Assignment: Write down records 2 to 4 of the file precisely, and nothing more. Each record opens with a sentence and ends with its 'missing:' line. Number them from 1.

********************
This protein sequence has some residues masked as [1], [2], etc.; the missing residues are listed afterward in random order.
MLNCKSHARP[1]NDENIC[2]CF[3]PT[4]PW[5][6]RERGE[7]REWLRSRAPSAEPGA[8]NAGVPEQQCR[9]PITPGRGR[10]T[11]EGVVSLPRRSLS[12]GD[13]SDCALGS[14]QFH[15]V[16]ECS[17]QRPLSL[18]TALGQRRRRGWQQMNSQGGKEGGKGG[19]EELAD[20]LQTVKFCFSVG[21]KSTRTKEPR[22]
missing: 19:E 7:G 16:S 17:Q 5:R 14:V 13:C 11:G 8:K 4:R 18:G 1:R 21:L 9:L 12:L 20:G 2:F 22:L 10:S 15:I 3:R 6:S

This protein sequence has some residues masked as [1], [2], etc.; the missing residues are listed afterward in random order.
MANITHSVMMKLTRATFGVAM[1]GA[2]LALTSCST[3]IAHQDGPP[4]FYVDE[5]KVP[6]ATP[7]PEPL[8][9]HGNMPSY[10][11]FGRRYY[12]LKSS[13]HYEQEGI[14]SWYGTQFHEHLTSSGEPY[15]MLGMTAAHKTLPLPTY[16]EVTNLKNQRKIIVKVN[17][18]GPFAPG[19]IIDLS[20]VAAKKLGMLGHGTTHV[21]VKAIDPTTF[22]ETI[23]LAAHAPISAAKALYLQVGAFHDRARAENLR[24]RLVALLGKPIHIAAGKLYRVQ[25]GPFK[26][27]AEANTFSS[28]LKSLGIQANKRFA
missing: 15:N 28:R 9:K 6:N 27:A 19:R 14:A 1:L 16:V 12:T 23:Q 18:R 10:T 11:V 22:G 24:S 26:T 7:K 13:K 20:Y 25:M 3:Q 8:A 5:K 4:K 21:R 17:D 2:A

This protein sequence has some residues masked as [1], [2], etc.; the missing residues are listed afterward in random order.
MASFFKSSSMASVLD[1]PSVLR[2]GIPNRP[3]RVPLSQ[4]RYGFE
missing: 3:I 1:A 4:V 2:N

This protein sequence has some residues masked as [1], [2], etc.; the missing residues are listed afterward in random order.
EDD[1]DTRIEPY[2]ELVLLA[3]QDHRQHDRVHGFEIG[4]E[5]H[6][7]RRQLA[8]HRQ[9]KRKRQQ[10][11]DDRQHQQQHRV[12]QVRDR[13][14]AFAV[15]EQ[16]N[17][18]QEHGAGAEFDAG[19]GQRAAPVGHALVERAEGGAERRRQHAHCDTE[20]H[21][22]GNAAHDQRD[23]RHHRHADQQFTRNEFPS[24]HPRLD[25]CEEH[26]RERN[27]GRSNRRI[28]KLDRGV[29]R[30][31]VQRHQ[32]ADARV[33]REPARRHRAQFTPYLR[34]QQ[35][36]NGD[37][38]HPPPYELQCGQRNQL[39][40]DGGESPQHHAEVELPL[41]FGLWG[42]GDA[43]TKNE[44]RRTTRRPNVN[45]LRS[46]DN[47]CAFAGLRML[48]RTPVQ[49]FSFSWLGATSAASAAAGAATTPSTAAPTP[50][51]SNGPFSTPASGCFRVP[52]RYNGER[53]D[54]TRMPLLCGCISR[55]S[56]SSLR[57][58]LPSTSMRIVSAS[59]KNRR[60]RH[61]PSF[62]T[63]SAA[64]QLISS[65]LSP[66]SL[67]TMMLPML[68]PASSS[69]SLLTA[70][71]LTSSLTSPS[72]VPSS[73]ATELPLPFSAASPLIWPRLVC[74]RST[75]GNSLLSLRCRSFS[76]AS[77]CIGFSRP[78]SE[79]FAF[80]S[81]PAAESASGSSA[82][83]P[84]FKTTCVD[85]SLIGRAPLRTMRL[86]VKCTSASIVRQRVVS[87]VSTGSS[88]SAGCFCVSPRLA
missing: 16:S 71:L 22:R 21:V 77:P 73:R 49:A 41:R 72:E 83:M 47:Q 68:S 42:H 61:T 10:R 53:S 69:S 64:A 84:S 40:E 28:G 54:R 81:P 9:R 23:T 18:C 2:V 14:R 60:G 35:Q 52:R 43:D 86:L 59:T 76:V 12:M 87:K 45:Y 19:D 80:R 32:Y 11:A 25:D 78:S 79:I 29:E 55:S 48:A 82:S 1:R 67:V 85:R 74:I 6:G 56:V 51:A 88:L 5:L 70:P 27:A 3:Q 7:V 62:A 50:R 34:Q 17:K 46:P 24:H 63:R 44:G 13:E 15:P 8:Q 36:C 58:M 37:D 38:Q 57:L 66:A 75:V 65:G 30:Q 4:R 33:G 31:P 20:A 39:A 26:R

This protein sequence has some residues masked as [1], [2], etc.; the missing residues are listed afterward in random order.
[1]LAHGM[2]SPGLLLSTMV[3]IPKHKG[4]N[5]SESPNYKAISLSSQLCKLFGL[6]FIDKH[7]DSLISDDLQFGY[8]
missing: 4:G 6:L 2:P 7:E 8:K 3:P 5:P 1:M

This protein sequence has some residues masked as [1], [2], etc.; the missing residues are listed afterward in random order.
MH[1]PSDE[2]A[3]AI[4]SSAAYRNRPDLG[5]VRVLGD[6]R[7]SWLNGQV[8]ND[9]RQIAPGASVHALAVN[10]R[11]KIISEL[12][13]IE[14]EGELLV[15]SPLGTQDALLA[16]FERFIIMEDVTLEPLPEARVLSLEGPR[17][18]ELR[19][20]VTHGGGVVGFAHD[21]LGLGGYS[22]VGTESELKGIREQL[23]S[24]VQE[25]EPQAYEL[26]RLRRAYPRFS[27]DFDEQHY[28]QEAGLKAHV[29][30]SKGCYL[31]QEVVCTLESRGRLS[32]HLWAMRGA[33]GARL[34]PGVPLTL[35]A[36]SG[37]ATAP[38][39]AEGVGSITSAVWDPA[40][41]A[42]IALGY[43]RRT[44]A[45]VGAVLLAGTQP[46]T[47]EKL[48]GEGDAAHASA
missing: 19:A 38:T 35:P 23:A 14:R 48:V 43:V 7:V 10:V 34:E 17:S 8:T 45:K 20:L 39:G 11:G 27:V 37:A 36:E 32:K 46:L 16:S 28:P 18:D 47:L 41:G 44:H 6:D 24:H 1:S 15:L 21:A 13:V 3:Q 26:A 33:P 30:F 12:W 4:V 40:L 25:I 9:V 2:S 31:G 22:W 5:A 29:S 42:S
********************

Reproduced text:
This protein sequence has some residues masked as [1], [2], etc.; the missing residues are listed afterward in random order.
MANITHSVMMKLTRATFGVAM[1]GA[2]LALTSCST[3]IAHQDGPP[4]FYVDE[5]KVP[6]ATP[7]PEPL[8][9]HGNMPSY[10][11]FGRRYY[12]LKSS[13]HYEQEGI[14]SWYGTQFHEHLTSSGEPY[15]MLGMTAAHKTLPLPTY[16]EVTNLKNQRKIIVKVN[17][18]GPFAPG[19]IIDLS[20]VAAKKLGMLGHGTTHV[21]VKAIDPTTF[22]ETI[23]LAAHAPISAAKALYLQVGAFHDRARAENLR[24]RLVALLGKPIHIAAGKLYRVQ[25]GPFK[26][27]AEANTFSS[28]LKSLGIQANKRFA
missing: 15:N 28:R 9:K 6:N 27:A 19:R 14:A 1:L 16:V 12:T 23:Q 18:R 10:T 11:V 22:G 24:S 26:T 7:K 13:K 20:Y 25:M 3:Q 8:A 5:K 4:K 21:R 17:D 2:A

This protein sequence has some residues masked as [1], [2], etc.; the missing residues are listed afterward in random order.
MASFFKSSSMASVLD[1]PSVLR[2]GIPNRP[3]RVPLSQ[4]RYGFE
missing: 3:I 1:A 4:V 2:N

This protein sequence has some residues masked as [1], [2], etc.; the missing residues are listed afterward in random order.
EDD[1]DTRIEPY[2]ELVLLA[3]QDHRQHDRVHGFEIG[4]E[5]H[6][7]RRQLA[8]HRQ[9]KRKRQQ[10][11]DDRQHQQQHRV[12]QVRDR[13][14]AFAV[15]EQ[16]N[17][18]QEHGAGAEFDAG[19]GQRAAPVGHALVERAEGGAERRRQHAHCDTE[20]H[21][22]GNAAHDQRD[23]RHHRHADQQFTRNEFPS[24]HPRLD[25]CEEH[26]RERN[27]GRSNRRI[28]KLDRGV[29]R[30][31]VQRHQ[32]ADARV[33]REPARRHRAQFTPYLR[34]QQ[35][36]NGD[37][38]HPPPYELQCGQRNQL[39][40]DGGESPQHHAEVELPL[41]FGLWG[42]GDA[43]TKNE[44]RRTTRRPNVN[45]LRS[46]DN[47]CAFAGLRML[48]RTPVQ[49]FSFSWLGATSAASAAAGAATTPSTAAPTP[50][51]SNGPFSTPASGCFRVP[52]RYNGER[53]D[54]TRMPLLCGCISR[55]S[56]SSLR[57][58]LPSTSMRIVSAS[59]KNRR[60]RH[61]PSF[62]T[63]SAA[64]QLISS[65]LSP[66]SL[67]TMMLPML[68]PASSS[69]SLLTA[70][71]LTSSLTSPS[72]VPSS[73]ATELPLPFSAASPLIWPRLVC[74]RST[75]GNSLLSLRCRSFS[76]AS[77]CIGFSRP[78]SE[79]FAF[80]S[81]PAAESASGSSA[82][83]P[84]FKTTCVD[85]SLIGRAPLRTMRL[86]VKCTSASIVRQRVVS[87]VSTGSS[88]SAGCFCVSPRLA
missing: 16:S 71:L 22:R 21:V 77:P 73:R 49:A 41:R 72:E 83:M 47:Q 68:S 42:H 61:T 10:R 53:S 69:S 64:A 84:S 40:E 28:G 54:R 81:P 9:R 23:T 18:C 2:V 14:R 60:G 35:Q 52:R 43:D 86:L 59:T 76:V 12:M 87:K 45:Y 19:D 80:R 32:Y 11:A 25:D 78:S 79:I 29:E 55:S 48:A 82:S 1:R 67:V 85:R 74:I 6:G 56:V 51:A 88:L 5:L 70:P 27:A 3:Q 7:V 62:A 50:R 34:Q 17:K 46:P 24:H 63:R 44:G 13:E 15:P 8:Q 36:C 58:M 37:D 38:Q 57:L 66:A 75:V 65:G 30:Q 4:R 33:G 31:P 20:A 39:A 26:R